The water crisis in Chennai has been compounded by the rock bottom ground water level. With the water level in the reservoirs almost ground zero, Chennai depends heavily on groundwater.
Water for the state is managed through 19 lakh deep borewells, 30 per cent of which has already gone dry. Drinking water from 27 per cent of these wells have become brackish. In the rest of the wells, water can be drawn only for four to six hours.
The advent of deep borewells has brought down the cultivable land under tank irrigation to 10 lakh acres in 2018, from 22.5 lakh acres in 1960 and 15.75 lakh acres in 2000.
Groundwater levels are alarmingly less not just in Chennai but in other districts of Tamil Nadu as well.
In an effort to conserve rain water, Tamil Nadu enacted a law in October 2002 and followed up with an ordinance in June 2003, making rain water harvesting compulsory in all existing buildings on or before October 11, 2003, the first state in the country to enact such a law.
As Chennai is dependent on groundwater for 60 per cent of its water needs, RWH was made mandatory in both old and new buildings.
According to Metrowater officials, “In Chennai, when RWH structures were first implemented, groundwater level was at 8 metres. The RWH structures prevented groundwater levels to dip below 8 metres until now.”
There are nearly 8,20,000 RWH units in Chennai.
The most widely used RWH structure is the recharge wells because it has high water retention. It is also easy to maintain as it needs to be cleaned only once in three years. The RWH units perform at 100% efficiency in the sandy coastal areas of Chennai such as Adyar, Coouam and Neelangarai. In clay soil areas such as Anna Nagar, they have 80 per cent efficiency, he added.
During the South-West monsoon season, groundwater retention is at 100 per cent but during the North-East monsoon season the retention level is only 70 per cent because the water table is already high in this season. “Since rainfall in Chennai has been minimal in the last two years, groundwater levels are low,” the official said.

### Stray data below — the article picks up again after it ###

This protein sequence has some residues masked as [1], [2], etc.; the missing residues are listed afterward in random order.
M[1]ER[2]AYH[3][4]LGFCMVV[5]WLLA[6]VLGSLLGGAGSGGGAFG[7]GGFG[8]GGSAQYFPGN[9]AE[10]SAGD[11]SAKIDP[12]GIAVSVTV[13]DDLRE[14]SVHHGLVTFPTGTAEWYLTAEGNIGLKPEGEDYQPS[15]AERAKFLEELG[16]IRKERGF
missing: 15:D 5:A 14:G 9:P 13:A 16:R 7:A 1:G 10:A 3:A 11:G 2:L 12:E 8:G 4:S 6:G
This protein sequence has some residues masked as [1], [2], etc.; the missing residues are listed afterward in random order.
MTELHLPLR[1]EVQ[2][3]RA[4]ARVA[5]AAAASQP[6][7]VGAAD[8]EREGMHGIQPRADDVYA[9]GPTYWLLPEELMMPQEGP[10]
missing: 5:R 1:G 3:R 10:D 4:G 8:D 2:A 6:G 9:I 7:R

The average ground water level in metres below ground level has seen a steady increase from 2010 to 2019. This is an indicator of rapid ground water depletion in Tamil Nadu.
According to A Veerappan, ex- Special Chief Engineer, Tamil Nadu Public Works Department, “Around 200 MLD water is supplied from desalination plants and around 200 MLD of water is supplied from agricultural wells and quarries. In most parts of Chennai, water at bore wells has gone below 50 feet. Due to minimal rainfall in Chennai, rain water harvesting systems could not retain enough water and the groundwater levels are low.”
Recharge wells are mostly 15 feet deep. Cost of recharge well varies depending on the diameter. A three feet recharge well costs Rs 21,000, four feet costs Rs 32,000 and the five feet costs Rs 47,000.
Director of the NGO, Rain Center, Dr Sekar Raghavan, who was part of the high level advisory committee which was instrumental in legislating RWH says, “people are not aware of RWH systems and only 40 to 50 per cent of RWH systems are properly installed. Most of them are not properly monitored and maintained. Even then, it helped in increasing the ground water levels. According to an impact study performed in 2005 after a heavy rainfall in Chennai, the groundwater levels saw a six-metre rise.